Fugitive ex-Nissan boss summoned by Lebanese prosecutor over Israel visit

Fugitive ex-Nissan boss summoned by Lebanese prosecutor over Israel visit

Carlos Ghosn, who escaped prosecution for financial crimes in Japan, may face charges over 2008 trip that broke local law and boycott of Jewish state

Then prime minister Ehud Olmert, center, shakes hands with Israeli investor Shai Agassi, left, and Carlos Ghosn at the Prime Minister's office in Jerusalem, January 21, 2008. (AP Photo/Sebastian Scheiner)
Then prime minister Ehud Olmert, center, shakes hands with Israeli investor Shai Agassi, left, and Carlos Ghosn at the Prime Minister's office in Jerusalem, January 21, 2008. (AP Photo/Sebastian Scheiner)

A Lebanese prosecutor said Wednesday that Nissan’s fugitive ex-boss, Carlos Ghosn — who recently fled to Beirut from Japan — would be summoned later in the day over a visit to Israel more than 10 years ago, according to the state-run National News Agency.

Two Lebanese lawyers had submitted a report to the Public Prosecutor’s Office against Ghosn last week, saying he violated Lebanese law by visiting Israel. The countries are technically in a state of war.

Prosecutor Ghassan Khoury met Wednesday with the two lawyers who filed the case and asked them to bring additional evidence, adding he would summon Ghosn within hours.

Ghosn — who holds Lebanese, French and Brazilian citizenship — jumped bail in Tokyo last week in an operation worthy of a Hollywood plot, and arrived in his native Lebanon.

Carlos Ghosn (R) and then Israeli president Shimon Peres at a meeting at the President’s Residence in Jerusalem, January 21, 2008. (Michal Fattal/Flash90)

Ghosn visited Israel in 2008 as Renault-Nissan chairman and met officials including the prime minister and the president. The tycoon had traveled to Israel to support a partnership with Shai Agassi, an Israeli entrepreneur who had launched an ill-fated electric vehicle venture called Project Better Place.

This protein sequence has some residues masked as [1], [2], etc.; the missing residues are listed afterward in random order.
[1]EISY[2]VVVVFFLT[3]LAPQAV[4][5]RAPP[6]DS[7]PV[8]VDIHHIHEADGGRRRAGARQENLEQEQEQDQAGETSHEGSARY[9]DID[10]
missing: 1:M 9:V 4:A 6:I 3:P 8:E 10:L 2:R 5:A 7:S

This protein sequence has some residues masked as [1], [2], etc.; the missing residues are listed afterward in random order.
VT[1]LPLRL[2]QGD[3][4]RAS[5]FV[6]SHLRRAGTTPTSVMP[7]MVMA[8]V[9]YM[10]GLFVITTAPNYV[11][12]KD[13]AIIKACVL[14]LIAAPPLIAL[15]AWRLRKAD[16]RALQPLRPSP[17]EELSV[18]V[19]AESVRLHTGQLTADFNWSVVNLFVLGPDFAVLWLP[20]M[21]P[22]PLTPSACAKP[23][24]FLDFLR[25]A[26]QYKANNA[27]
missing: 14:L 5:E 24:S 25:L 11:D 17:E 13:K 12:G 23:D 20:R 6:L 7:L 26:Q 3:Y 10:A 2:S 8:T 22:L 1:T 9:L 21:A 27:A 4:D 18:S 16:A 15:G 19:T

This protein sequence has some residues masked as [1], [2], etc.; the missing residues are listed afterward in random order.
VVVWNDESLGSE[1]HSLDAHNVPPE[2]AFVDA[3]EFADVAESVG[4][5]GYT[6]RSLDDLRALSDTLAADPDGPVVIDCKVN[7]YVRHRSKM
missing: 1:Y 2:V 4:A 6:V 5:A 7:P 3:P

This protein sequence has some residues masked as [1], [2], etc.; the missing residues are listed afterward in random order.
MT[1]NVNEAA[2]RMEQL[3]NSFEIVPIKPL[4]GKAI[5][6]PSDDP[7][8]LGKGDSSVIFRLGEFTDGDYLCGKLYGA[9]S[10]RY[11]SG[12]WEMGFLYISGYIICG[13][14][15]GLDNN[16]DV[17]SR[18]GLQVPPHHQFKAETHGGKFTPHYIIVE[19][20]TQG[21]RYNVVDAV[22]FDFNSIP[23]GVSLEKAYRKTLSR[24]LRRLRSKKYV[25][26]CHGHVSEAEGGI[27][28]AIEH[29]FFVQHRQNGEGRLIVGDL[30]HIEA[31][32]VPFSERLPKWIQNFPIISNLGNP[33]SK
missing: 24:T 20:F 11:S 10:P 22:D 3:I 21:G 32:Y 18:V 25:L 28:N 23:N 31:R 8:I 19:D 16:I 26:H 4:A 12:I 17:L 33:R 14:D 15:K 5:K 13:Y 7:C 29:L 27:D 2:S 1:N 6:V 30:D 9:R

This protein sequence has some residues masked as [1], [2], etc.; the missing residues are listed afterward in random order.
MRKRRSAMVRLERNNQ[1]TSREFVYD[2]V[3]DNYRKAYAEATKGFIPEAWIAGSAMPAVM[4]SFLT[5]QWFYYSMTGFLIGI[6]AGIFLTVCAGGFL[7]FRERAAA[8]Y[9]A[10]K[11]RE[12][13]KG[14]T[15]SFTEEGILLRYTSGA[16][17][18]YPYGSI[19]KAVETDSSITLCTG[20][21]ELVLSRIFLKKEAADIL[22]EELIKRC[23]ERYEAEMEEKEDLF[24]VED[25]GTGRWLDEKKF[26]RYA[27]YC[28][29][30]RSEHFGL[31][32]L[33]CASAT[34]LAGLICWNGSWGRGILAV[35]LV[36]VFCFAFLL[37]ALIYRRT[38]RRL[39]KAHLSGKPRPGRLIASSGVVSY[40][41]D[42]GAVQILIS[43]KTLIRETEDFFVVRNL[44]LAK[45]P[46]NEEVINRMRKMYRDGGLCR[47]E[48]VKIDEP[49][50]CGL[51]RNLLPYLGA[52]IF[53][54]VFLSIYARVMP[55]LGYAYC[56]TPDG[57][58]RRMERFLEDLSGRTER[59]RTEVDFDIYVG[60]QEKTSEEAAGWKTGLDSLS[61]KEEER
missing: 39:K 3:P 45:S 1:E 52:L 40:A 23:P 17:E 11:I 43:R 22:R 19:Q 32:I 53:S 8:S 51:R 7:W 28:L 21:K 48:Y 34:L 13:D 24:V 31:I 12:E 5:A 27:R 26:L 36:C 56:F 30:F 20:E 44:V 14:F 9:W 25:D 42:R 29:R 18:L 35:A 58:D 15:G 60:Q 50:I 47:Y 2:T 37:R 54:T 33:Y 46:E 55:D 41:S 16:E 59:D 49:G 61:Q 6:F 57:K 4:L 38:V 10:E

Filing the complaint against Ghosn last week, the lawyers said several contracts had been signed during the January 2008 trip and added that Ghosn had taken part in several economic conferences.

“Doing business with Israel is not a matter of opinion — any normalization is forbidden by law,” Hassan Bazzi, one of the lawyers, told AFP.

Nissan’s former chairman Carlos Ghosn speaks at a press conference in Beirut, Lebanon, January 8, 2020. (AP Photo/Maya Alleruzzo)

Lebanon is technically still at war with Israel, which controlled the south of the country from 1982 to 2000, and forbids its citizens from traveling there.

In 2017, French-Lebanese filmmaker Ziad Doueiri was arrested and briefly questioned for filming part of his film “The Attack” in Israel.

Also Wednesday, Ghosn held a press conference, his first appearance since fleeing Japan in a high-risk operation. He described his arrest as a plot against him and his detention conditions as a “travesty” against human rights.

Ghosn was defensive as he held the news conference in Beirut. He said the decision to escape the country, where he was due to stand trial for alleged financial misconduct at the automaker, “was the most difficult of my life.”